Was it Big Kahuna? That's just a guess after seeing a video of a shark circling a boat off the coast of Ocean City that was posted online by University of Maryland student Aaron Caplan. Caplan, 19, said he was shark fishing with friends on July 30 about 5-6 miles off shore when a great white shark became curious about his boat. He estimated the shark was about 13-15 feet - a wee bit smaller than his 24-foot fishing boat. "It got close enough that we identified it as a great white," he said in a phone interview Thursday, adding that he never expected to attract anything that big. "We actually got to pet it one of the times when it rubbed against the boat.
SPORTS
BY A SUN STAFF WRITER | June 22, 2003
Carole Lorden played 6-1-3 in the Maryland lottery and lost. But her husband, Don, struck it big with the same numbers during last weekend's Ocean City Shark Fishing Tournament, setting a state record for thresher shark. Don Lorden hooked the 613-pound deep-sea monster on June 13, the middle day of the three-day tournament. The thresher was just under 15 feet long, or better than two David Robinsons end-to-end, and was bigger around than Verne Troyer, or "Mini-Me," is tall. To put it another way, Lorden's boat is only 10 feet longer than his catch.
NEWS
By LOS ANGELES TIMES | June 18, 1999
HONOLULU -- Although the threat to humans from shark attacks is infinitesimally low -- even in a state encircled by prime shark habitat -- human attacks on sharks are another matter. And lately, thinking about the animals has taken a turn in the shark's favor -- chiefly because of a savory and costly broth. Concern is growing about fishing pressure on Pacific Ocean sharks, primarily blue sharks, which seldom invade places where they threaten humans. As Asia has prospered, so has its appetite for shark-fin soup.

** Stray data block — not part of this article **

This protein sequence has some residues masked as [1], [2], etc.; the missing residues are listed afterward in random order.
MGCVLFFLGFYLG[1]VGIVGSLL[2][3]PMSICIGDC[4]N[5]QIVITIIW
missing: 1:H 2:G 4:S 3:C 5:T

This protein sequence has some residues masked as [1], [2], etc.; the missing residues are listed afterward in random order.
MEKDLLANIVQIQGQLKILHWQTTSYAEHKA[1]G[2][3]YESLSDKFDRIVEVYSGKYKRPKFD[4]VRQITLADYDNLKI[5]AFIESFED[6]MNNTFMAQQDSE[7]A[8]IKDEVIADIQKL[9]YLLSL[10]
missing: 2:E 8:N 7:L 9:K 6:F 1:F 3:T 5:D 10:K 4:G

SPORTS
By Peter Baker and Peter Baker,SUN STAFF | June 22, 1997
OCEAN CITY -- As the first boats came to the scales late Thursday afternoon on the first day of the annual O.C. Shark Tournament, murmurs of expectation spread through the more than 200 spectators gathered on the deck near the Flying Fish Saloon.Mark Sampson, the tournament director, who has popularized shark fishing over the years at Maryland's bustling oceanside resort, had relayed committee boat reports of good catches of blue and mako shark coming in, and the crowd at the Ocean City Fishing Center was anxious and curious.
NEWS
By COX NEWS SERVICE | April 6, 1997
WASHINGTON - The federal government has announced rules that will reduce some commercial shark fishing by half and impose new limits on recreational fishermen.With Atlantic shark populations at historically low levels because of overfishing and threats to their habitat, the rules by the National Marine Fisheries Service will affect about 150 commercial fishermen and thousands of recreational fishermen along the Atlantic coast primarily from Florida to North Carolina.For South Florida shark fishermen, the new regulations mean the first six-month shark fishing season will end about three months early at 11:30 p.m. on April 7, and will remain closed until the second season begins July 1.The rules set new limits on fishing for 39 species of sharks and bans intentional fishing for five species considered rare or vulnerable, including great white sharks made famous by the "Jaws" book and movies.